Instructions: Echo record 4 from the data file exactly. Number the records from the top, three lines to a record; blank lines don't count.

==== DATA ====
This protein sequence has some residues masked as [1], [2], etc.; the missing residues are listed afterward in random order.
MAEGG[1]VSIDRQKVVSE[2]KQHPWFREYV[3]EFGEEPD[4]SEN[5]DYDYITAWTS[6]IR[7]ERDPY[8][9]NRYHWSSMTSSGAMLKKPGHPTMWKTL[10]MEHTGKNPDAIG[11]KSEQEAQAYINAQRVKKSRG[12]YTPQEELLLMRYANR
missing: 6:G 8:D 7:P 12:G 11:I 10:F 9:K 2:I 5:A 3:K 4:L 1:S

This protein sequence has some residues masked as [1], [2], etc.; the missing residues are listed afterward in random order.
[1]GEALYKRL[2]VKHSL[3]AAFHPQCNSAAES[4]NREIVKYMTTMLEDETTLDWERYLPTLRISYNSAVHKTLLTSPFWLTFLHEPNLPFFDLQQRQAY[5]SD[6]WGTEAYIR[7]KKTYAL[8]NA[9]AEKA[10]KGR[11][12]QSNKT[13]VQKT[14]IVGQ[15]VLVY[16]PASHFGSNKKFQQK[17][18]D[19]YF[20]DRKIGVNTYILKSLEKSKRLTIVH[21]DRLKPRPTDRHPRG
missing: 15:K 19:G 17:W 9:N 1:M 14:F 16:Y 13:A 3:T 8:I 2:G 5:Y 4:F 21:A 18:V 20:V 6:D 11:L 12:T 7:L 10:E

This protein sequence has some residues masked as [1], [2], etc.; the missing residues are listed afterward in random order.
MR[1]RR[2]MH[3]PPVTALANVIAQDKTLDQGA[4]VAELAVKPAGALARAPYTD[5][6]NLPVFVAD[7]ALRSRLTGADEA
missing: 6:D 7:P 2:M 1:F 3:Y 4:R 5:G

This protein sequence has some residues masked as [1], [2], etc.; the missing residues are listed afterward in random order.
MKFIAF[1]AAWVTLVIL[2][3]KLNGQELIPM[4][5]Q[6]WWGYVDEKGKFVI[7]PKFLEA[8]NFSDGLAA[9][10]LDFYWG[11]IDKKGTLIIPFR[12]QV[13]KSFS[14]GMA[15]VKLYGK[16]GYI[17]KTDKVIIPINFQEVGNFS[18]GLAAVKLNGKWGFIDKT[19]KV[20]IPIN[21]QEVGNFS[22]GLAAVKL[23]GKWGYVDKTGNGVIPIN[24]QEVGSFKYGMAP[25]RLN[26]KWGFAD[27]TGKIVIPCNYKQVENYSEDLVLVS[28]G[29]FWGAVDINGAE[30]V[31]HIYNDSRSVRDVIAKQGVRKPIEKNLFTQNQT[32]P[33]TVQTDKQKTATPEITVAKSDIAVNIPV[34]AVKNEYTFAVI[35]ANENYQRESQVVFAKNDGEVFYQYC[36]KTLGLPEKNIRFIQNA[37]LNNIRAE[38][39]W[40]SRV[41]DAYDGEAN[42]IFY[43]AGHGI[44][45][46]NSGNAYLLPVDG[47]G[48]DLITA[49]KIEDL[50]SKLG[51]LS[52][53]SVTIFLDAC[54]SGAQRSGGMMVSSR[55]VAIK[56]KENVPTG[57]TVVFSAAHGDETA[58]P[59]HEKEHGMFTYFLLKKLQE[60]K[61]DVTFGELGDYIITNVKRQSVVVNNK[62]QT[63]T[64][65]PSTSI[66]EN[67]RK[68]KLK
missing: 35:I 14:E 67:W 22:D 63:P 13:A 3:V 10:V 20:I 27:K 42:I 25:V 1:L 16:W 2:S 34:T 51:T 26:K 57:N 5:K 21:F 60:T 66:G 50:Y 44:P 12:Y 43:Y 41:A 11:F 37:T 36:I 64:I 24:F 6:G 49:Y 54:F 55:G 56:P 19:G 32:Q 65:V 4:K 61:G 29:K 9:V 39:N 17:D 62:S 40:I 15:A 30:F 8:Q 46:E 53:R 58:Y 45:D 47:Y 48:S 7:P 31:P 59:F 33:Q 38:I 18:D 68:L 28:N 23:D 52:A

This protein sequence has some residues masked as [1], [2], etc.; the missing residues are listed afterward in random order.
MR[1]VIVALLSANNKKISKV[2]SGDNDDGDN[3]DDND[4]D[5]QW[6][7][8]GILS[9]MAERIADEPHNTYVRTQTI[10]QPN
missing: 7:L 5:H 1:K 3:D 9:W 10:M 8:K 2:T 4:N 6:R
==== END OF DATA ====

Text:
This protein sequence has some residues masked as [1], [2], etc.; the missing residues are listed afterward in random order.
MKFIAF[1]AAWVTLVIL[2][3]KLNGQELIPM[4][5]Q[6]WWGYVDEKGKFVI[7]PKFLEA[8]NFSDGLAA[9][10]LDFYWG[11]IDKKGTLIIPFR[12]QV[13]KSFS[14]GMA[15]VKLYGK[16]GYI[17]KTDKVIIPINFQEVGNFS[18]GLAAVKLNGKWGFIDKT[19]KV[20]IPIN[21]QEVGNFS[22]GLAAVKL[23]GKWGYVDKTGNGVIPIN[24]QEVGSFKYGMAP[25]RLN[26]KWGFAD[27]TGKIVIPCNYKQVENYSEDLVLVS[28]G[29]FWGAVDINGAE[30]V[31]HIYNDSRSVRDVIAKQGVRKPIEKNLFTQNQT[32]P[33]TVQTDKQKTATPEITVAKSDIAVNIPV[34]AVKNEYTFAVI[35]ANENYQRESQVVFAKNDGEVFYQYC[36]KTLGLPEKNIRFIQNA[37]LNNIRAE[38][39]W[40]SRV[41]DAYDGEAN[42]IFY[43]AGHGI[44][45][46]NSGNAYLLPVDG[47]G[48]DLITA[49]KIEDL[50]SKLG[51]LS[52][53]SVTIFLDAC[54]SGAQRSGGMMVSSR[55]VAIK[56]KENVPTG[57]TVVFSAAHGDETA[58]P[59]HEKEHGMFTYFLLKKLQE[60]K[61]DVTFGELGDYIITNVKRQSVVVNNK[62]QT[63]T[64][65]PSTSI[66]EN[67]RK[68]KLK
missing: 35:I 14:E 67:W 22:D 63:P 13:A 3:V 10:V 20:I 27:K 42:I 25:V 1:L 16:W 2:S 34:T 51:T 26:K 57:N 5:K 21:F 60:T 66:G 50:Y 44:P 12:Y 43:Y 41:A 11:F 37:T 36:I 64:I 24:F 6:G 49:Y 54:F 55:G 56:P 19:G 32:Q 65:V 4:K 61:G 29:K 9:V 39:N 17:D 62:S 40:I 15:A 30:F 8:Q 46:E 53:R 58:Y 45:D 47:Y 48:S 7:P 31:P 59:F 33:Q 38:I 18:D 68:L 28:N 23:D 52:A